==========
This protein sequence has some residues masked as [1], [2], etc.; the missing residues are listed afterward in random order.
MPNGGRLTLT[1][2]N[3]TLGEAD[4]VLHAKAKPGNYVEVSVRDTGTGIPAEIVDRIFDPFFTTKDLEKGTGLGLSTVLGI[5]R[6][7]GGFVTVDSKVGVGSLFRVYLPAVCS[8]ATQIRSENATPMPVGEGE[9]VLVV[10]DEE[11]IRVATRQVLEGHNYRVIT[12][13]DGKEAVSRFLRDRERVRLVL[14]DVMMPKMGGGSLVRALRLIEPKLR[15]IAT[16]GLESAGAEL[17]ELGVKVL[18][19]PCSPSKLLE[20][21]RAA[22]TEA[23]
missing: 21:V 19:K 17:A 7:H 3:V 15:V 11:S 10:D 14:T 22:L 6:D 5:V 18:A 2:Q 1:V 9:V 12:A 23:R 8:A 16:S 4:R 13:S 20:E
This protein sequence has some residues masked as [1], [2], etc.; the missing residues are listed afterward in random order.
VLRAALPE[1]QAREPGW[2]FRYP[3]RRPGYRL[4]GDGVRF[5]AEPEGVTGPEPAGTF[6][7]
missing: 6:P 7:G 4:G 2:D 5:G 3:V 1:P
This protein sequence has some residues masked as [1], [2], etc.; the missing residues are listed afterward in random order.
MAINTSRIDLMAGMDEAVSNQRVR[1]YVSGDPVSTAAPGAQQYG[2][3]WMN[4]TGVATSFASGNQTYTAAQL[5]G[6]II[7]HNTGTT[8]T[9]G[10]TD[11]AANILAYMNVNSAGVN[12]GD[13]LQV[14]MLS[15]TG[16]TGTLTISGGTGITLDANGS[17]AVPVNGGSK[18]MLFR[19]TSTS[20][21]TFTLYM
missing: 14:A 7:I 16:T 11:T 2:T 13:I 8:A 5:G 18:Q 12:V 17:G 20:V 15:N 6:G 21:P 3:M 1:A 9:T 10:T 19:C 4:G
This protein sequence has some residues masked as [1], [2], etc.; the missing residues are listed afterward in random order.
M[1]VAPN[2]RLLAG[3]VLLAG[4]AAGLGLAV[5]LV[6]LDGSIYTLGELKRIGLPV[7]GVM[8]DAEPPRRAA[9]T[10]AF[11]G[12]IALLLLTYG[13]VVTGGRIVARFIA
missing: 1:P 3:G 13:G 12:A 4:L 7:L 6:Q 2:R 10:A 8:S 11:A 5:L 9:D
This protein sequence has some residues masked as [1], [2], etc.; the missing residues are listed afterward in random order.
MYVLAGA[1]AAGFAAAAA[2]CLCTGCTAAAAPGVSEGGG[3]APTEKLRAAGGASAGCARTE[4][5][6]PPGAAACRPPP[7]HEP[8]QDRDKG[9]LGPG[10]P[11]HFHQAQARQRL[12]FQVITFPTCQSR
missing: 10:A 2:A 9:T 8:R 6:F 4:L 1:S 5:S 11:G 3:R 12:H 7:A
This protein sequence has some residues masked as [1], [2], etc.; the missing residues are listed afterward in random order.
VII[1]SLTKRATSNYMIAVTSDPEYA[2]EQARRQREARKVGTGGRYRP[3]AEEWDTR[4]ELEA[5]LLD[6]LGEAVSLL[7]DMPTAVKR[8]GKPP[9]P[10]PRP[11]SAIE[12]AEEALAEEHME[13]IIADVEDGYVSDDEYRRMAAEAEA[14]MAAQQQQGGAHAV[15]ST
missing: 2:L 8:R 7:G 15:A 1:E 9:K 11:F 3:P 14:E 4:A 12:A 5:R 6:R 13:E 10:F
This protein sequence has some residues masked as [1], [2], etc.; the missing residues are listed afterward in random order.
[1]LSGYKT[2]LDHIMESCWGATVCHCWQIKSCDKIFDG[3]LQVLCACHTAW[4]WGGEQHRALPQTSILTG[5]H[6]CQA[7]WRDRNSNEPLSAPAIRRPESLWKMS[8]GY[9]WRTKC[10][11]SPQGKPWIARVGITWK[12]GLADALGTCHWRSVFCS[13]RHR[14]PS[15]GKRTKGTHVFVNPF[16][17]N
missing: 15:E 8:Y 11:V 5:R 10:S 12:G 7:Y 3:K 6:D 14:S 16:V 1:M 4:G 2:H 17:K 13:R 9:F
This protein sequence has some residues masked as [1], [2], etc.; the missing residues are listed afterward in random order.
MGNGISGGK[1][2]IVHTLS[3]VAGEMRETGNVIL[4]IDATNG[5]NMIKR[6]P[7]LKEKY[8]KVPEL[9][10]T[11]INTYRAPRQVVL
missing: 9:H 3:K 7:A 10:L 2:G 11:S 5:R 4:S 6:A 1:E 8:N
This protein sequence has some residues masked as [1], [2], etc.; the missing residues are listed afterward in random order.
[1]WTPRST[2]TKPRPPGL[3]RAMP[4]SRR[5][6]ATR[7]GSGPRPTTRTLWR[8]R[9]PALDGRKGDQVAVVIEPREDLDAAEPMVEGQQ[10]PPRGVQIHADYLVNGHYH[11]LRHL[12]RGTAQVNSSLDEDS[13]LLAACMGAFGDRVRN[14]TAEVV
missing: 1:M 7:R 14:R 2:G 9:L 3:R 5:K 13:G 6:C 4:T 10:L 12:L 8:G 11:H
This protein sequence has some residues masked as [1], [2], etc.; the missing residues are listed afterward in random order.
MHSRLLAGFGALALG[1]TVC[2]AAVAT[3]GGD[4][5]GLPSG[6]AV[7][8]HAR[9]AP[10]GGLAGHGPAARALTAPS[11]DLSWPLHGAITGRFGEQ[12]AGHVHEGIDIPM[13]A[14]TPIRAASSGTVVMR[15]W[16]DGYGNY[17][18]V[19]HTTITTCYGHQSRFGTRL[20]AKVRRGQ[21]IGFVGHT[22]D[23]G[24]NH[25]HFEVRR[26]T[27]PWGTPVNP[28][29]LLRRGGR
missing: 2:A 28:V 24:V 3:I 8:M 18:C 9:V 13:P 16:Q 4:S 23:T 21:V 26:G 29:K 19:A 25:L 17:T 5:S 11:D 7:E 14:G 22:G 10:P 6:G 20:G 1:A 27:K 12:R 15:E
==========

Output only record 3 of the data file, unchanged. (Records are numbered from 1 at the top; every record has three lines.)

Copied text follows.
This protein sequence has some residues masked as [1], [2], etc.; the missing residues are listed afterward in random order.
MAINTSRIDLMAGMDEAVSNQRVR[1]YVSGDPVSTAAPGAQQYG[2][3]WMN[4]TGVATSFASGNQTYTAAQL[5]G[6]II[7]HNTGTT[8]T[9]G[10]TD[11]AANILAYMNVNSAGVN[12]GD[13]LQV[14]MLS[15]TG[16]TGTLTISGGTGITLDANGS[17]AVPVNGGSK[18]MLFR[19]TSTS[20][21]TFTLYM
missing: 14:A 7:I 16:T 11:T 2:T 13:I 8:A 5:G 18:Q 12:V 17:G 20:V 15:N 6:G 21:P 3:M 1:A 9:T 10:T 19:C 4:G